This is the wide-strap maxi dress from Peppermint Magazine. I had considered making it before, but I wasn’t sold on the silhouette or the elasticized back. However, I came across a really beautiful version and decided to give it a go.
This dress is breezy and on-trend. I used a naturally-dyed Khadi cotton from A Verb for Keeping Warm. I had juuust enough fabric, 3 yards, but the fabric is only 38″ wide. I choose size C based on the finished measurements, rather than going off the size guide.
the swish factor is really great, and the finishes are very professional. The stealthy bust dart is doing a lot to make the dress feel more feminine than boxy. I love the pocket details, they’re so easy to stick my hands into. If I make this again, I will interface the bodice facing and straps, I think they could use a bit more structure. I highly recommend this pattern!
Oh, this dress. What a mess it was to make. I like the idea of the pattern, the Olya Dress by Paper Theory. The main problem I had with the pattern was very small seam allowances for tricky parts of the garment. Had I not paired this pattern with unravel-y linen from Merchant and Mills, it may have turned out better. I still love the style lines, but this linen was a very poor choice for this pattern. The fabric began to fray after I cut it, and it affected the chest, button-band and collar seams pretty badly.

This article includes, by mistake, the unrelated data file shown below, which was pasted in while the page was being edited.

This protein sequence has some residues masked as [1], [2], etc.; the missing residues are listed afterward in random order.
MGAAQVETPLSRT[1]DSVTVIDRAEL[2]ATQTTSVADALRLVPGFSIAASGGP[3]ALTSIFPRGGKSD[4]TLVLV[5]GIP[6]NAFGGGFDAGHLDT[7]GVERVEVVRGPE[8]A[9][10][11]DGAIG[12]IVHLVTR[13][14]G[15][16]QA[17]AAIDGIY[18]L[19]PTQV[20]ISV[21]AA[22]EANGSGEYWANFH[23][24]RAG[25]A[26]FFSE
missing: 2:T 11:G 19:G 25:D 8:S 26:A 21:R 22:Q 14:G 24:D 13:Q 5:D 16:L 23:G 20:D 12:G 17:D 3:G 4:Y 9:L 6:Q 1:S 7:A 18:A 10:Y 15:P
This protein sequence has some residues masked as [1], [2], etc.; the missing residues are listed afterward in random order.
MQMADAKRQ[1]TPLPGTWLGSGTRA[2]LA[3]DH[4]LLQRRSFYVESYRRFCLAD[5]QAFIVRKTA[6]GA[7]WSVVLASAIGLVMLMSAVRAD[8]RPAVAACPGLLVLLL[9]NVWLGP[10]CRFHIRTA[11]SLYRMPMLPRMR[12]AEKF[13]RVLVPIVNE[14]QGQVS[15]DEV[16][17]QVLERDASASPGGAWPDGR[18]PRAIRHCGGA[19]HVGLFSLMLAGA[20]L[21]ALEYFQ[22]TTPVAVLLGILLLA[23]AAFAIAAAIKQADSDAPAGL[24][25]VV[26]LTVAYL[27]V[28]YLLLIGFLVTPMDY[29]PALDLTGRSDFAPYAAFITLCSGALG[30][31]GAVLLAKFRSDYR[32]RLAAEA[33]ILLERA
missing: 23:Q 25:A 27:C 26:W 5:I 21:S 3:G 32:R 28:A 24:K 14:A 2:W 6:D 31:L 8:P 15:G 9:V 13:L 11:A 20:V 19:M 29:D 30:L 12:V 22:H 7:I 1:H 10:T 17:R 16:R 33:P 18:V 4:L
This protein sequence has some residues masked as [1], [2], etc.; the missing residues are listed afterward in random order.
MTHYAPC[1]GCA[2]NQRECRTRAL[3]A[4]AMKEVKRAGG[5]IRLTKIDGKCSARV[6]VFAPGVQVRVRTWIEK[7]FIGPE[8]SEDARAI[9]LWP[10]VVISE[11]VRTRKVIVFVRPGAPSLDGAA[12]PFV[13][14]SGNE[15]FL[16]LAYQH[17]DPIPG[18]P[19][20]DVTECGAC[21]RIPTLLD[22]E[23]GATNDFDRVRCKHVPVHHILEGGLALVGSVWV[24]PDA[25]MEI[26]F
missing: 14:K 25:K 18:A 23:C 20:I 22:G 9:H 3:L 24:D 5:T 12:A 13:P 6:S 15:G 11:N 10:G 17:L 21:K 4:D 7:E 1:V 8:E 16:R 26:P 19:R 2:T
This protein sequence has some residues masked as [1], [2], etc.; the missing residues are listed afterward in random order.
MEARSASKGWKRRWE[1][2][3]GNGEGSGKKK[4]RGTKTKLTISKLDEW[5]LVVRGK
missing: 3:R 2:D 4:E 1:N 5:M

After I finished it two years, ago, it tore at the button band during its first wear. I was so disappointed that I put it away and didn’t consider looking at it for a year. This spring, I dug it out of the “to fix” pile as it had languished for long enough. I ripped apart the button band, reinforce the edging with zigzag, and re-sewed it together. It had some other problems with the collar attachment that I addressed, too.
This dress has serious “battle scars” and I am disappointed with it, but at least its out of the mending pile! I will consider giving this pattern another try with a more densely-woven fabric.
One of the most exciting things in our new apartment is a window seat with a great view. The previous owner of the apartment had a cozy-looking cushion on it, and I knew making one would be a fun, productive project.